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[I wrote this on Valentine’s Day in 1994.  I’m very Happy that Susie’s my Valentine this year, and that she likes me even though I (used to be) a grump.]

Another Valentine’s day.

If I had a dollar for every Valentine’s day I spent without a Valentine, I’d be able to break a twenty.

There’s nothing sadder than an empty mail box on Valentine’s, unless it’s an answering machine with no messages, an apartment with no one waiting and a car up on blocks because your tires have been stolen.

That’s how I console myself on Valentine’s Day, by checking to see if my tires have been pilfered. “Hooray,” I shout.

Pile this in with St. Patrick’s Day, President’s Day and New Year’s Day (come on, how many people celebrate the day after New Year’s Eve?) I’m left with relatively few holidays I enjoy. So here’s a few new ones I’ve come up with. I’m going to be celebrating them, and you’re welcome to join me.

First, I think, will be Smith Day. There’s enough of us, why not have our own holiday? And certain it’s not only Smiths who can celebrate Smith Day. Any of us will be able to wish someone a Pleasant Smith Day, and give them an overpriced Hallmark Card.

All parking will be free on Smith Day, and movies will have discount ticket sales that day. Anyone born or married on Smith Day will be entitled to adopt the last name Smith—that way, the holiday will grow more and more popular.

I’d have the holiday on a Monday in May, because there’s no really good holidays during May, and banks are itching for a reason to close.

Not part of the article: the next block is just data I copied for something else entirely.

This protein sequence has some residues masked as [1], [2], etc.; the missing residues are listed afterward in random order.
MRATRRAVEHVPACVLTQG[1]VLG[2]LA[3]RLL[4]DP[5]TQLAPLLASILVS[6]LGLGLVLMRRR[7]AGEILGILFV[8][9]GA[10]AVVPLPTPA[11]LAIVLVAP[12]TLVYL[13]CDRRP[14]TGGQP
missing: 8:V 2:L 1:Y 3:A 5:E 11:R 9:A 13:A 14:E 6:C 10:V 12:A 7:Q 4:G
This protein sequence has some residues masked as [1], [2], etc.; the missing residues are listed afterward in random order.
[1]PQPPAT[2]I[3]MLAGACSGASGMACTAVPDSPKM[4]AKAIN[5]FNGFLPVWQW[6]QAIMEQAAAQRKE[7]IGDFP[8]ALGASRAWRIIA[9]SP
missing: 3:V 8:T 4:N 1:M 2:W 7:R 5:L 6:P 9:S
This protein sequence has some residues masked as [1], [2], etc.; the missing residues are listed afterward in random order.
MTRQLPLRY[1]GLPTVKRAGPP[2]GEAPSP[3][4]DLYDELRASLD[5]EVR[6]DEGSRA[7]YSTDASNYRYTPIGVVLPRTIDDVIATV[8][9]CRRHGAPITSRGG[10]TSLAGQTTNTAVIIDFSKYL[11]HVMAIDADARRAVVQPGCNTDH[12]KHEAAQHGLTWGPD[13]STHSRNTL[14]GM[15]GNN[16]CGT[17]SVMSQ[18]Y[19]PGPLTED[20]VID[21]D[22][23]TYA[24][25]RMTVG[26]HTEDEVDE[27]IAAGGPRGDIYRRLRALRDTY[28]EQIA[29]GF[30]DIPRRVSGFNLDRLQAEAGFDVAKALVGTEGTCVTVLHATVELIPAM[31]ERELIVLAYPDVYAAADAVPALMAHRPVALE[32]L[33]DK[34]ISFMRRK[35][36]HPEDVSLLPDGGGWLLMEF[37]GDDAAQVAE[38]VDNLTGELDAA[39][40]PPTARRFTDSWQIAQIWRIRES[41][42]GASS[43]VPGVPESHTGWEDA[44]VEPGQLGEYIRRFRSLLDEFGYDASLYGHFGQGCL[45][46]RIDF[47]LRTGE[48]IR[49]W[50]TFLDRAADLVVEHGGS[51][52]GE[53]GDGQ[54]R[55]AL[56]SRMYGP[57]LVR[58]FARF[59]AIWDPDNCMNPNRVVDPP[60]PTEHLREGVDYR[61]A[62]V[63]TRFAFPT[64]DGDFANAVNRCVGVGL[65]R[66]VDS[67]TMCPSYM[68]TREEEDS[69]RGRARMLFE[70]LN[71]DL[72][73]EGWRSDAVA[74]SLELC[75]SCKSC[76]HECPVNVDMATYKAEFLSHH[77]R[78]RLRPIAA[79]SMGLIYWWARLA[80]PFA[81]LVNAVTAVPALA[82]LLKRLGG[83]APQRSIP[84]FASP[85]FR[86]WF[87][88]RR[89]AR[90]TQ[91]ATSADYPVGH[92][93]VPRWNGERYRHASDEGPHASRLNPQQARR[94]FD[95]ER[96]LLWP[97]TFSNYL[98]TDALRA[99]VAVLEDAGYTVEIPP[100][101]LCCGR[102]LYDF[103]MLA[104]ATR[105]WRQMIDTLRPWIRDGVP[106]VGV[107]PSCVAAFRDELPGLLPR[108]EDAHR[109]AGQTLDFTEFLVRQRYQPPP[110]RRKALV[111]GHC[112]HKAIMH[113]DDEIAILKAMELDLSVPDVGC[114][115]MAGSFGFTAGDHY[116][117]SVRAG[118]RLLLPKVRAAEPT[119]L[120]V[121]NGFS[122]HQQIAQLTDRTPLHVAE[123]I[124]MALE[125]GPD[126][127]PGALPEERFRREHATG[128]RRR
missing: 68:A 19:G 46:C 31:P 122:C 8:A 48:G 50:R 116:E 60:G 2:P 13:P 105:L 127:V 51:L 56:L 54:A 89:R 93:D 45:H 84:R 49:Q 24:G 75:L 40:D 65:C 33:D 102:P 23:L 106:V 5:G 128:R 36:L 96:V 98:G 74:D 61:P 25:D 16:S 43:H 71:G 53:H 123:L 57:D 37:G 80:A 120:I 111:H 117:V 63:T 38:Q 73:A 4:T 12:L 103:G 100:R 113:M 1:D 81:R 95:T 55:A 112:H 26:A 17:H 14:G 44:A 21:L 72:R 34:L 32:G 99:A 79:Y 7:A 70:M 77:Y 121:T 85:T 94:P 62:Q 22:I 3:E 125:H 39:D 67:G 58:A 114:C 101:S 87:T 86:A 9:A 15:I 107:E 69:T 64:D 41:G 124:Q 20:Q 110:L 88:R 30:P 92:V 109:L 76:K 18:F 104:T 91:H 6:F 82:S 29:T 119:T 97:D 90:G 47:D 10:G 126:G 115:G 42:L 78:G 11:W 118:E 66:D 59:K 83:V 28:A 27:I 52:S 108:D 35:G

Shoe Day is next on my list. I bought a new pair of shoes last weekend, and they really make my feet happy. If every one had happy feet, we’d certainly be a lot less worried about the problems in our world. Oh, sure, there’d still be homeless, pollution, unemployment, crime and oppression. But there’d be less foot fungus, and we have to start somewhere, right?

There’ll be many different shoe festivities held this day, such as shoe drives (where volunteers will give clean shoes to the less fortunate) and a shoe hunt on the lawn of the White House for all the bankers who’d get the day off work. Maybe Clinton would donate some of his old shoes; after all, they’d make a great tax write-off.

Shoe Day would be in July, when people go barefoot and don’t mind giving away their shoes.

Call me silly, but I’d also like a Snow Day. This could be really played up with ice sculpting festivals in northern communities communities like North Dakota and Northridge. People in less fortunate climes (read: where it never snows and they have to walk around in loud T-shirts and get tans all year long, oh, the horror) could participate by defrosting their refrigerators.

We’d have public safety announcements about hypothermia and slushee headaches—you know, the kind you get when you drink cold things too fast and it feels like an ice pick is being pushed from your brain out between your eyeballs. The medical profession has practically ignored this vital area of research. We need a day to raise people’s consiousness, and I think that a international snowball fight would attract the global awareness. Bankers would whine about the cold and get the day off.

I also think there should be an Elle MacPherson day, where she goes on a fabulous date with the person who established the holiday. But wait—that’s me! What a shocking surprise!!

So you see, there’s no reason for Valentine’s Day, a scourge which causes countless labor to be lost by lovesick couples crooning at each other on office time, while nearby office workers run for convenient bathrooms, trash bins, other people’s purses, etc. to be sick into. Look how much time I’ve spent writing this moping column, when I could have been working on my ongoing world peace research project (OK, I’ve been letting it slide a little, but all these other things keep coming up).

Now, if you’ll excuse me, I have to go home and check my mail.


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